OPINION: Importance of the headtube angle

The world of mountain bikes is constantly changing.  Suspension can be tuned better than a piano, seat position can change faster than the stock market, and there are more tire choices than beer choices at Pick N Save.  So you walk into your local bike shop (ah-hem…we happen to recommend ours), looking for a new do-everything and go-anywhere mountain bike.  Where do you even begin?

Well, it can be easy, if you want it to:

“Hey man, I need a new mountain bike.  I have 79 minutes before I need to be on the trail, help!” You cry.

“Where’s your favorite spot to ride?” I ask.

“Greenbush and Hartman Creek.” You respond.

“Hardtail or full suspension?” I quickly ask, as I notice you checking your watch.

“I really don’t need rear suspension for the riding I’m looking to do, plus I want ‘jkldfjdsajklfj‘ for my drivetrain, and the wallet won’t open wide enough to get that on a full suspension rig” You bellow.

“Perfect, check out the Salsa Timberjack or the Specialized Fuse, they both are great options for your specific needs”

Simple.  You head to the trail with the Salsa because you like the color.  You even get to the trailhead early, just enough time to take a selfie with your new bike.

But, but what if you want to talk about which bike is best for your riding today? Best for your riding next year? Or maybe best for riding you didn’t even knew existed at this current point in our discussion, standing in front of a couple bikes at the shop? This is where the decision can get as in depth as you want, because the world of mountain bikes contains a lot.  Components.  Shock rates.  Suspension travel.  Wheel and tire size.  And, more looked over than your neighbors one yard decoration for Christmas, the geometry.

This, in my opinion, is the most crucial aspect of a mountain bike.  It, for the most part, will determine how the bike climbs, how it jumps, and how much confidence it will unknowingly give you, the guy or gal who is hoping to not launch over those pretty new handlebars.  Specifically, let’s chat about the head tube angle of a bike.  This one makes the big difference.  This one determines if your bike climbs like your pushing a shopping cart up a dirt hill or descends like your bike is a voodoo doll and the evil person controlling it locks your front brake up randomly, especially when your going down hill at a fast clip.  So with this in mind, let’s revisit our discussion and let’s say instead of 79 minutes, you have 91 minutes to get to the trail head.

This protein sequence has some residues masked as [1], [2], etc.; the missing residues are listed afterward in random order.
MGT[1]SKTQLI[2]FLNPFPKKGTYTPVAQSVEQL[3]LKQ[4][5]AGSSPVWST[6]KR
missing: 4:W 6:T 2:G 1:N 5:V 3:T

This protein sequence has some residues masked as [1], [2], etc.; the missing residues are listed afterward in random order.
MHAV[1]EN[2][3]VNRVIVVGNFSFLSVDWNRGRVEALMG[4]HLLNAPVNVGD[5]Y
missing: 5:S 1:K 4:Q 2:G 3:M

“Hey man, I have just under two hours to get a new bike and get out to the trail, can you help me out?!” You exclaim.

“For sure, where are you headed today?”

“Greenbush, it’s one of my favorite spots to ride.  I really enjoy the rocks and roots.  I’m looking for a versatile bike to ride there and maybe some new spots in the future.” You calmly describe.

“Oh great! Greenbush is a blast, good place to keep a smooth pace and let the bike work for you a bit.  Where else are you thinking of riding? Have you checked anything out outside of Wisconsin trails?”

“Hmmmmm…no I haven’t, I’ve heard great things about some trails in Minnesota and the UP though, have you ridden there at all? I want to get into some technical riding, I like going downhill fast!” You admit.

“Ya, I’ve ridden quite a few miles up in Marquette and Copper Harbor.  I’m a huge fan of the Specialized Stumpjumper for those trails.  Plus it can handle everything in Wisconsin fine too.  A bit overkill, but it’s one bike to do it all.  Would you like to give one a spin?”

“Sure, I have a little time.” You mention.

So, you take the bike out into the parking lot, roll off a curb or two and notice the bike handles great.  You begin to picture yourself riding some gnar and get even more pumped.  Congrats, you just decided that your wallet is big enough, because instead of buying new seat covers for your gas guzzler, you want to drop it all on this perfect-for-you bike.

Ya, but where did we even talk about the head tube angle as being the most important part of the bike? Ah-ha! We really didn’t, except right here:

It’s so important to the ride of your mountain bike, that you literally just bought the perfecter bike for you because of it.

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